“That’s my name!” a triumphant four-year-old told me the other day, pointing to the squiggly lines on their name tag. And they are right to be proud. Every shaky letter is there, even if I can’t read it yet. Writing is a journey that starts with scribbling to build coordination and hand strength and leads to understanding what letters are and recognizing them in the world. You can help by giving your child lots of opportunities to build fine motor skills and recognize letters and words in their environment.
Playing with sensory toys is a great way to start building manual dexterity since the fun textures encourage grasping, lifting, digging and poking. For babies and toddlers this may look like using shovels in the sand. For older children you can have them trace letters in shaving cream in the bath. Other fun materials might be playdough, water beads, water, ooblek or bubble wrap. Of course, if your child is still young enough to be putting things in their mouth, be careful to supervise when they are using some of these materials.
Crafts are another great way for children to build finger strength. Fingerpainting, tearing tissue paper, twisting pipe cleaners, using scissors - all of these are preparation for writing. And bonus points if they’re twisting pipe cleaners into letters of the alphabet or they sign their art work with their name. Remember to let them do most of the craft themselves. If their snowman looks like it’s already melted that’s okay! They did the work and will get the benefits.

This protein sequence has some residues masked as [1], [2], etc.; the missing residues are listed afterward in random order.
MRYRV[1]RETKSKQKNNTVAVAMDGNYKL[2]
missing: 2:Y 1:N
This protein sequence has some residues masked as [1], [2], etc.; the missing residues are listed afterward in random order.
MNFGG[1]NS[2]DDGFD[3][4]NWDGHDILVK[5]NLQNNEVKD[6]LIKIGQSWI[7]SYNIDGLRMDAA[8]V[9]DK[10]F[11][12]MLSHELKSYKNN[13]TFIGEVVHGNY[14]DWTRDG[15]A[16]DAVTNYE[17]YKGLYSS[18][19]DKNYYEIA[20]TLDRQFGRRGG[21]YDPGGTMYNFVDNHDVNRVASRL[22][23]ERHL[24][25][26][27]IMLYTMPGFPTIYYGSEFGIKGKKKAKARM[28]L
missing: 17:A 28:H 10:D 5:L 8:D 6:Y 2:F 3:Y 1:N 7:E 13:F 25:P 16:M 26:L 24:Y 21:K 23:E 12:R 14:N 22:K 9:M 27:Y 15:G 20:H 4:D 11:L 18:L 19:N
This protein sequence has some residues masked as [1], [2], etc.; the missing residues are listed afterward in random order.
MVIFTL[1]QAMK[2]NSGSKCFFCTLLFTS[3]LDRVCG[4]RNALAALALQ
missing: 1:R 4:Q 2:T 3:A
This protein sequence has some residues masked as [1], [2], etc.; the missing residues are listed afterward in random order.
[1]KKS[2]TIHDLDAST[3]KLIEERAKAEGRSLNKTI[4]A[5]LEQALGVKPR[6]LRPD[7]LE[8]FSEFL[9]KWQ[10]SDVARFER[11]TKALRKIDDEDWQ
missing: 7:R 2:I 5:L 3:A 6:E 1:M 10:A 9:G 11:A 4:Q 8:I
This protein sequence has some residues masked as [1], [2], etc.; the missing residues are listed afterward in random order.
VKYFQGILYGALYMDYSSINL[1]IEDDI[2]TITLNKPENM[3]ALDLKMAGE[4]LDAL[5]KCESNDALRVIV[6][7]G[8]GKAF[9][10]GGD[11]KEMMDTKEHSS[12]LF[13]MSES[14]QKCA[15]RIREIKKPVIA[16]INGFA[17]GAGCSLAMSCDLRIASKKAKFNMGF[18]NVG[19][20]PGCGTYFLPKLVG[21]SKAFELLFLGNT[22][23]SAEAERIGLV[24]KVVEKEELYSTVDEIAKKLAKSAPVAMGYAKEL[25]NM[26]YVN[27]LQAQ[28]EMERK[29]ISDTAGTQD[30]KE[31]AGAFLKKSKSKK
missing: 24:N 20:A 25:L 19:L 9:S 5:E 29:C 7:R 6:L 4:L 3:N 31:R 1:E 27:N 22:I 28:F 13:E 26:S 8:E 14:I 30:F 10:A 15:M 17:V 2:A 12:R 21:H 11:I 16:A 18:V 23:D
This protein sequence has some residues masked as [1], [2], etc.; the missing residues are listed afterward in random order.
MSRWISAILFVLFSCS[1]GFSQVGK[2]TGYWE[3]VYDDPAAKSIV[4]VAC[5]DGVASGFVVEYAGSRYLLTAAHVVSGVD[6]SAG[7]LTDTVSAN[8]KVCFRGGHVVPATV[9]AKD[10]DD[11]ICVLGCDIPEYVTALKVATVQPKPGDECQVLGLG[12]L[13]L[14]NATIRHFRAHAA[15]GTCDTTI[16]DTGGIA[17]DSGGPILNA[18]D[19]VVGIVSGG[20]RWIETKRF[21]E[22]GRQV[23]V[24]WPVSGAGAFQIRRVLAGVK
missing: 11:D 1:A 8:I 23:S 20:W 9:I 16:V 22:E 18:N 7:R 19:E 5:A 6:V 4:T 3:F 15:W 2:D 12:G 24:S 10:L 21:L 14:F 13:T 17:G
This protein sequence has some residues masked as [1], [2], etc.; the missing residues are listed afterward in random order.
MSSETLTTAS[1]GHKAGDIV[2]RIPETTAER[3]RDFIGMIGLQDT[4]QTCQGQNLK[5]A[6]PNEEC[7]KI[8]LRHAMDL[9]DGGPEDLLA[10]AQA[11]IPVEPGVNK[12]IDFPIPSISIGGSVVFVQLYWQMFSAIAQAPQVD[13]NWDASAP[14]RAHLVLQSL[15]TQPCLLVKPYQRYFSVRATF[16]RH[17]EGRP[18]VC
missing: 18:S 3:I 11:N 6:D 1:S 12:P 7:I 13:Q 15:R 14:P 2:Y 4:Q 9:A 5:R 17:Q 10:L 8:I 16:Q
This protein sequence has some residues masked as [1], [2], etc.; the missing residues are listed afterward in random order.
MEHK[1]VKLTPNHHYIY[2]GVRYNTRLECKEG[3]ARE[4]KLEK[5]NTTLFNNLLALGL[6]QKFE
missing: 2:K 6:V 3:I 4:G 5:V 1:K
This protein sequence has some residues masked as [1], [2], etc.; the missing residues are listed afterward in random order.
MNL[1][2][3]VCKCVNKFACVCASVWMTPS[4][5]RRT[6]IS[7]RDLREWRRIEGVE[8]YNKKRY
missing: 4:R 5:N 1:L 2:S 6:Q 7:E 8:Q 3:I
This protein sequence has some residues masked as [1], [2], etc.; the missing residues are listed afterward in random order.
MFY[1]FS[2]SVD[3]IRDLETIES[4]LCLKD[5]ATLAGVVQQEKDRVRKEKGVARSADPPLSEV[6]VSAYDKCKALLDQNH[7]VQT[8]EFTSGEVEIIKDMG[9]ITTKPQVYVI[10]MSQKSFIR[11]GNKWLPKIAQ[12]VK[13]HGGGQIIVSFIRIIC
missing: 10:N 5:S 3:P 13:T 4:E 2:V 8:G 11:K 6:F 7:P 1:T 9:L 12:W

Writing is all around us and showing the importance of it in our daily lives will help children begin to recognize letters. Write a grocery list with them, talk about the signs they see on the way to the store, then let them “read” the labels on the shelves. You can also have them write holiday cards or letters to family. You probably will need to put captions on their writing and pictures, but Grandma will still love it.
Play games like letter hunts. You can hide actual letters around the living room or put magnetic letters on the fridge and ask them to find a letter. Writing can be part of pretend play too. Provide print materials like maps to play explorer or menus to pretend to be a waiter.
There are so many fun ways to help children develop their pre-writing skills. Come to a storytime at Chandler Public Libraries for more ideas! - Crystal (Downtown)